By Alix J. Shutello
I immediately recognized Joan Benoit Samuelson when she walked through the door at the Potomac River Running Store in Reston, VA yesterday. A small crowd of 20 or so came to the running store on a Friday evening to see this epic runner speak about her life, the Olympics that made her famous, family life, and how she trains now that she’s getting older.
Samuelson spoke quietly but as someone who’s spoken a thousand times before. Seasoned by giving regular addresses to corporations, civic groups, schools, and athletes, she was humbled that people took the time to see her.
She broke the ice by talking about the Beach to Beacon (now the TD Banknorth 10K), race she founded when she noticed a woman in the crowd last night who was wearing a race t-shirt. She went from that to talking about the race that would make her famous; referring to the infamous tunnel she had to run through on her way to women’s Olympic gold in Los Angeles in 1984.
Wearing her Nike Pegasus sneakers as her environmental statement, Samuelson expressed an appreciation for the environment. “I understand how the whole thing works now,” she mused as she explained how the only thing between the environment is a runner and their shoes. Recently, Samuelson has taken on the cause of childhood obesity but ties how we eat to the environmental impact it causes. Over the years, Samuelson has preferred to train outside and, coming from a state as beautiful as Maine, she has an appreciation for the great outdoors and what it provides for us. Now, Samuelson is speaking out to keep the natural environment and hopes that by making children more fit they are enhancing their lives; appreciating the outdoors, and not eating up so many resources.
When asked about whether she’s changed her training regimen as she’s gotten older, Samuelson is quick to state that age doesn’t really have much to do with curbing her exercise habits. Having her two children, Abby and Anders, is what changed her life. “I just didn’t have the energy,” she said when describing her life B.C. and A.D. (before children and after diapers). She went from an habitual two runs a day down to one after her kids came along. After that point she changed her schedule and worked her runs around her day instead of the other way around.
Samuelson doesn’t weight train or use treadmills. “I’d rather be out in nature,” she said .”I gave my treadmill to the neighbor,” she mentioned, when asked about where and how she trains. Samuelson has always preferred to run outside on the roads. Only recently has she incorporated a little yoga but stretching has never been a big thing for her and neither has weights or any other traditional weight exercises. “I really need to work on my core,” she said. “I see my son out there working on his core.” Joan pats her left hamstring claiming it,s been a little sore as of late and that maybe the core work would help. In a 2009 interview with Runner’s World, Samuelson mentioned the hamstring issue happened after she gave birth; so in essence, she’s had this problem for over 20 years.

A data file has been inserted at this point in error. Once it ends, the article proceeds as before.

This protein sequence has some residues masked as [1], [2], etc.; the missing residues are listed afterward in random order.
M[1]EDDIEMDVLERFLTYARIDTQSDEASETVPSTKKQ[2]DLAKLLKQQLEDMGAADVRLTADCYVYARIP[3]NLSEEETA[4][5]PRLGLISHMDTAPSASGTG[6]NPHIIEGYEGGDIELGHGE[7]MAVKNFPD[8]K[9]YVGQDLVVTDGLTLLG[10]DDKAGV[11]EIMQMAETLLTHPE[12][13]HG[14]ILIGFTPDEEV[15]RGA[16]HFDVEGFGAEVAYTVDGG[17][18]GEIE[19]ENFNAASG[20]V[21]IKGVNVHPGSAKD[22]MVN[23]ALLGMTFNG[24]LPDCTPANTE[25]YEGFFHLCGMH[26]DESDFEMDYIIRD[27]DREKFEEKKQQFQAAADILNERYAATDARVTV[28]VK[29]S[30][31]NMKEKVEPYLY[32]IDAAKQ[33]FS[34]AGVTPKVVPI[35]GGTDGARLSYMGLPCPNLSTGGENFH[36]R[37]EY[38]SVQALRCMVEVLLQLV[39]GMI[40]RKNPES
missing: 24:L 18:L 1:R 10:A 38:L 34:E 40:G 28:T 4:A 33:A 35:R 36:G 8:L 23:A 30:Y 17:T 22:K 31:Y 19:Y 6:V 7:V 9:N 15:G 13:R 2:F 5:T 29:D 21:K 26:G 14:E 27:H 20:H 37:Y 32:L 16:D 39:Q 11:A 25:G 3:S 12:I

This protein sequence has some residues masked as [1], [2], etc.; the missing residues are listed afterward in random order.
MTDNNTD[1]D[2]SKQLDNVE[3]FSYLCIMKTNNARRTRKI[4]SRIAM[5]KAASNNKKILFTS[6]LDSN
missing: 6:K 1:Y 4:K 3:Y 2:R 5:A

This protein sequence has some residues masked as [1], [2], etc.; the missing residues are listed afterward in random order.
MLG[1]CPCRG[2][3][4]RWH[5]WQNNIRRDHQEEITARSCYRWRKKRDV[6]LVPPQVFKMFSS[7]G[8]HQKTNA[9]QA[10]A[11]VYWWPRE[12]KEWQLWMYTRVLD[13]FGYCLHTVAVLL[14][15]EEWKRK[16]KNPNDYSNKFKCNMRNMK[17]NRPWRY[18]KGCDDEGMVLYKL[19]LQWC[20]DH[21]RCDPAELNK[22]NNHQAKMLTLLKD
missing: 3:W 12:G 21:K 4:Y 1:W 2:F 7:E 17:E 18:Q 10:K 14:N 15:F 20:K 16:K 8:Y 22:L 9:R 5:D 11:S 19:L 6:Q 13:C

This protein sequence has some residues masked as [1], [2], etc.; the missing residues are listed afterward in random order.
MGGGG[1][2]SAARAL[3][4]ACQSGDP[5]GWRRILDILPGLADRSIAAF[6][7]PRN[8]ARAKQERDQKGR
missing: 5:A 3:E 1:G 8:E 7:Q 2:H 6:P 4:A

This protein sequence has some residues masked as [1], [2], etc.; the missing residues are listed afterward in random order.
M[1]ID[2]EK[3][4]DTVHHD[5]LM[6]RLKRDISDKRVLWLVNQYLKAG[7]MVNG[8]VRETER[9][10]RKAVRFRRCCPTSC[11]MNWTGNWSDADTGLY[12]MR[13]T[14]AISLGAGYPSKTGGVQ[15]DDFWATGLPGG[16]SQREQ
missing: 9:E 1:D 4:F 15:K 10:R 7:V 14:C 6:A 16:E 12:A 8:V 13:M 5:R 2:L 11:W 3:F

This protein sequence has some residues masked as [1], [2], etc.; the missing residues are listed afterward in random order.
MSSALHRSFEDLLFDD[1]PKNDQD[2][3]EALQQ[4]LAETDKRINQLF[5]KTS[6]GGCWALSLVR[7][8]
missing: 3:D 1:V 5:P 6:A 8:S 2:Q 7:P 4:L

“My daughter is my coach,” Samuelson mentioned. But in reality Samuelson doesn’t use a coach. She trains according to how she feels and prefers to run alone. Samuelson claims she isn’t fast; but worries that training on a track could cause an injury. “I should go on the track,” she said, “but I’m probably not going to.”
It brought a smile to my face to see someone so at peace at going at it alone. While she incorporates some mental work into her training she never checks out a course she going to run beforehand, claiming she’ll run faster if she doesn’t know what to expect. That has back fired for her, however, and she’s lost opportunities to PR in her age group because she was unsure where the finish line was. All in all though, Samuelson doesn’t care. She’s got her method of doing things and after 30 years of running at the top of her field, it’s doubtful she’ll change her habits now.
“You always have to have goals,” she said. And Samuelson does.
Last year, at 52, Samuelson finished the NYC Marathon in 2 hours, 49 minutes, 9 seconds smashing the record in the 50-plus division of 2:53:53 set by S. Rae Baymiller in 1993. When she turned 50 she hiked to the top of Kilimanjaro and has continued to set her sites on other things (she’s a master gardener) and other races; like the Ironman.
Samuelson mentioned that with the recent downturn of the economy road race registration is through the roof and more and more people are out there running. “It’s a true testament to the sport,” she said. And she is hopeful that through her training and mentoring programs she will help quell obesity through the sport of running.
Tomorrow Samuelson toes the line of the Cherry Blossom 10-miler and hopes to acheive another goal; to win in the 50-plus age group. Then, she’s off to run a series of races for the next four weekends. In the middle of all the traveling she will come back down to D.C. for Earth Day. She wants to break the half marathon record in the 50-plus category. She only needs to improve her time by about a minute.
Title Nine, signed into law on June 23, 1972, allowed women to take part in sport; The law states: “No person in the United States shall, on the basis of sex, be excluded from participation in, be denied the benefits of, or be subjected to discrimination under any education program or activity receiving Federal financial assistance…”
Samuelson has also authored two books, her autobiography Running Tide (Knopf, 1987), and Joan Samuelson’s Running for Women (Rodale Press, 1995).